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Partake of Christ (1)


You are unwilling to come to Me so that you may have life.

—John 5:40

I once worked for a supervisor who was a devotee of the Power of Positive Thinking. His office was cluttered with books on the subject and his walls decorated with motivational slogans including, although he was clearly not a Christian, out-of-context Scripture verses. The one in particular that I remember was Psalm 37:4–5,

Delight yourself in the Lord;
And He will give you the desires of your heart.
Commit your way to the Lord,
Trust also in Him, and He will do it.
This man had no idea what was being promised, or to whom it was promised, and no real interest in knowing. Sadly, this is true of many Christians, as well, who view the promises of God as worldly benefits for those who will claim them. While living by faith often brings temporal benefits, and even unbelievers who live relatively moral lives may enjoy rewards of “good” living, Scripture offers no such guarantee (just ask the many faithful believers in China or Iran). But the promises of God are so much greater than that. The promise of Christ is no more or less than Christ himself.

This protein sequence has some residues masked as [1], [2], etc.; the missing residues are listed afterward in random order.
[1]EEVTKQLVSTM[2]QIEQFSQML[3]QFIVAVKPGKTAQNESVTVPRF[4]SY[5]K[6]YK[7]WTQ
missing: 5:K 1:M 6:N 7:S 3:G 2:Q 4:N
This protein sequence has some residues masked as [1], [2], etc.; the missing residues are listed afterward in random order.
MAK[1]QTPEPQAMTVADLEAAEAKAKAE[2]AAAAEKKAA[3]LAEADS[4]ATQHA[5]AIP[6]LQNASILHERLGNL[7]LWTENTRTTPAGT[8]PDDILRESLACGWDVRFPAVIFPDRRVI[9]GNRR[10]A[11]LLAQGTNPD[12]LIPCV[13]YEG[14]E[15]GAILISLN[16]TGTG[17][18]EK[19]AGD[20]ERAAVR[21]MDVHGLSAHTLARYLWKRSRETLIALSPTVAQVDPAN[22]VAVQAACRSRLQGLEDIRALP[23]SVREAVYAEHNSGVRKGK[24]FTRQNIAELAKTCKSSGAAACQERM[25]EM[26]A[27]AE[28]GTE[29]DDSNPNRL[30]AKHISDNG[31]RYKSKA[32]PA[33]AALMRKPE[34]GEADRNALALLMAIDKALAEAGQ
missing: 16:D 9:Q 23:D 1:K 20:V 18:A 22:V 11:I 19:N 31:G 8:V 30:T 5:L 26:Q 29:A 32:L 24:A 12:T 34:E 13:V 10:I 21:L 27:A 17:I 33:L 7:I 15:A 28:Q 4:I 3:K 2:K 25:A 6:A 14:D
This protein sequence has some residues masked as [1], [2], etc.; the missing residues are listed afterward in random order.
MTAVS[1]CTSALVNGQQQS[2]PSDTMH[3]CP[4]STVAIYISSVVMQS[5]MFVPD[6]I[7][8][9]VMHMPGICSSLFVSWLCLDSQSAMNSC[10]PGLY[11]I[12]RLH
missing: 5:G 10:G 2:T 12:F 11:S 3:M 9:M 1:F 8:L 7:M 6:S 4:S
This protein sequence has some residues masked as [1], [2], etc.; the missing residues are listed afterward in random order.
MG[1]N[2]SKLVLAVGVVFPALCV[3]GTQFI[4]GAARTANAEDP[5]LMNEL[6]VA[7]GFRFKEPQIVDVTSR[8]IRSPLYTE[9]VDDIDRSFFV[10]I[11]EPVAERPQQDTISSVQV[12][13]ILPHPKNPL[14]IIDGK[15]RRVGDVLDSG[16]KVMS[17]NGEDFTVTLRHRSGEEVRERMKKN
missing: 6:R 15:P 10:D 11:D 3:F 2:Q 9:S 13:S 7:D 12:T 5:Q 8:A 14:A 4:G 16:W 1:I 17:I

Come, and you shall partake of all that Christ can communicate, and man can receive. Satan and sin will promise much to stay you from him, but though they promise more than ever they perform, yet they cannot promise so much as Christ will really give. Upon condition you will come, you shall have all that Christ can give you, and what cannot he give, who is Lord of heaven and earth, and has the disposing of all in both! You shall have all that heart can desire, . . . provided you desire nothing but what is good for you, nothing but what is truly desirable; you shall have all. All what? you will say. Why, all that Christ is, all that he has; all that he has done, and is doing, and all that he has suffered: all these, so far as they are communicable, and you capable; all this, if you will but come for it.

—David Clarkson, Men by Nature Unwilling to Come to Christ, Works (Banner of Truth, 1988), 1:348.

More to come . . .

Posted 2017·11·20 by David Kjos
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